[erlang-questions] Is there an accepted way of including GPL code in a project?
Fri Apr 13 17:03:17 CEST 2012
Of course, the whole question of "linking" in regard to Erlang code is tricky. Strictly speaking, you do not "link" to the other application even if they run in the same node, but that is my erlang programmer's POV - a lawyer may be of a different opinion. Still, it seems to be the consequence of the sentence:
This License explicitly affirms your unlimited permission to run the unmodified Program.
The Erlang VM allows you to run concurrent applications in their own (logical) memory space, without needing to perform any special linking or merging steps, other than telling the code loader where they can be found. In this, running Erlang applications is more akin to running user-space applications in Linux.
The way I read the part I snipped from the Affero license in question, especially in light of the above,
...copy from or adapt all or part of the work
in a fashion requiring copyright permission, other than the making of an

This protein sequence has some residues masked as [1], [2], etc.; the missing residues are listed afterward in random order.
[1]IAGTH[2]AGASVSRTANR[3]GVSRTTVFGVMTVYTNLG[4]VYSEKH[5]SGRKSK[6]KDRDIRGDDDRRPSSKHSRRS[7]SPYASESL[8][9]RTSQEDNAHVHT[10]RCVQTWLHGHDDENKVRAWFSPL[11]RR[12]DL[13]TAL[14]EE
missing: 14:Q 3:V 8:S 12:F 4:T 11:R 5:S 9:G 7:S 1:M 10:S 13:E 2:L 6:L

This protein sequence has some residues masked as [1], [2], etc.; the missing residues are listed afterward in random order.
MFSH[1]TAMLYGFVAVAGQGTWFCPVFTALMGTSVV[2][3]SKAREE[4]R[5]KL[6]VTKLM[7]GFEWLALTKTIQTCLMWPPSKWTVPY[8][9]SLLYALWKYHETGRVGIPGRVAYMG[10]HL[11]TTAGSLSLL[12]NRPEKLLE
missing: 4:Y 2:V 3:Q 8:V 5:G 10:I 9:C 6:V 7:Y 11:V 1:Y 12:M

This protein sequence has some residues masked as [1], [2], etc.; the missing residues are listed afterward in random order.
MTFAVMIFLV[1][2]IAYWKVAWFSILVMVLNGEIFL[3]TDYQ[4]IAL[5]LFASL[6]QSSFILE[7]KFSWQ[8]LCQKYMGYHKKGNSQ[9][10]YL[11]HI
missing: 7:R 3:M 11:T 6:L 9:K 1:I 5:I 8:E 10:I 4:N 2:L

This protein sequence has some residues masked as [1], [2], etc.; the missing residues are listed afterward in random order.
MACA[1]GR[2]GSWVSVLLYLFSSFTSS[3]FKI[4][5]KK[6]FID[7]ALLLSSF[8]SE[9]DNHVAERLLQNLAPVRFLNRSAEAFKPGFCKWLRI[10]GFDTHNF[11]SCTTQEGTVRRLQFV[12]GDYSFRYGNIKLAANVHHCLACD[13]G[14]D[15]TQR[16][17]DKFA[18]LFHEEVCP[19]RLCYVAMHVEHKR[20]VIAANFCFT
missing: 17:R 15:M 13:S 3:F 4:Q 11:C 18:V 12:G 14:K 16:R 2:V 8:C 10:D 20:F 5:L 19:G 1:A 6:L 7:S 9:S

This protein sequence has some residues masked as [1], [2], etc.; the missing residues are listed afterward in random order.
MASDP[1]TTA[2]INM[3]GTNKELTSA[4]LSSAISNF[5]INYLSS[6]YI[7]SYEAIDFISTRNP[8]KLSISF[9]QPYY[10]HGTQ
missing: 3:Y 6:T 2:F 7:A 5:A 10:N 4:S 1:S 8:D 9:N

is that you are only making an exact copy and running it, as long as you do not change any files in the applications's source tree.
Here is a possibly related and enlightening exchange regarding the GPL and Linux:
On 13 Apr 2012, at 15:57, Alan Evans wrote:
> My understanding is as long as I don't link my code directly with the
> GPL'd code then I can distribute the work under separate licenses. The
> GPL part will stay GPL, any fixes and features that I add to the GPL'd
> code will also be GPL'd but I'm free to license my other code as I
> I would think keeping the code on separate Erlang nodes (which could
> be 2 separate machines) should be enough to show that the work is
> separate, but has there been a precedent set already?
Ulf Wiger, Co-founder & Developer Advocate, Feuerlabs Inc.
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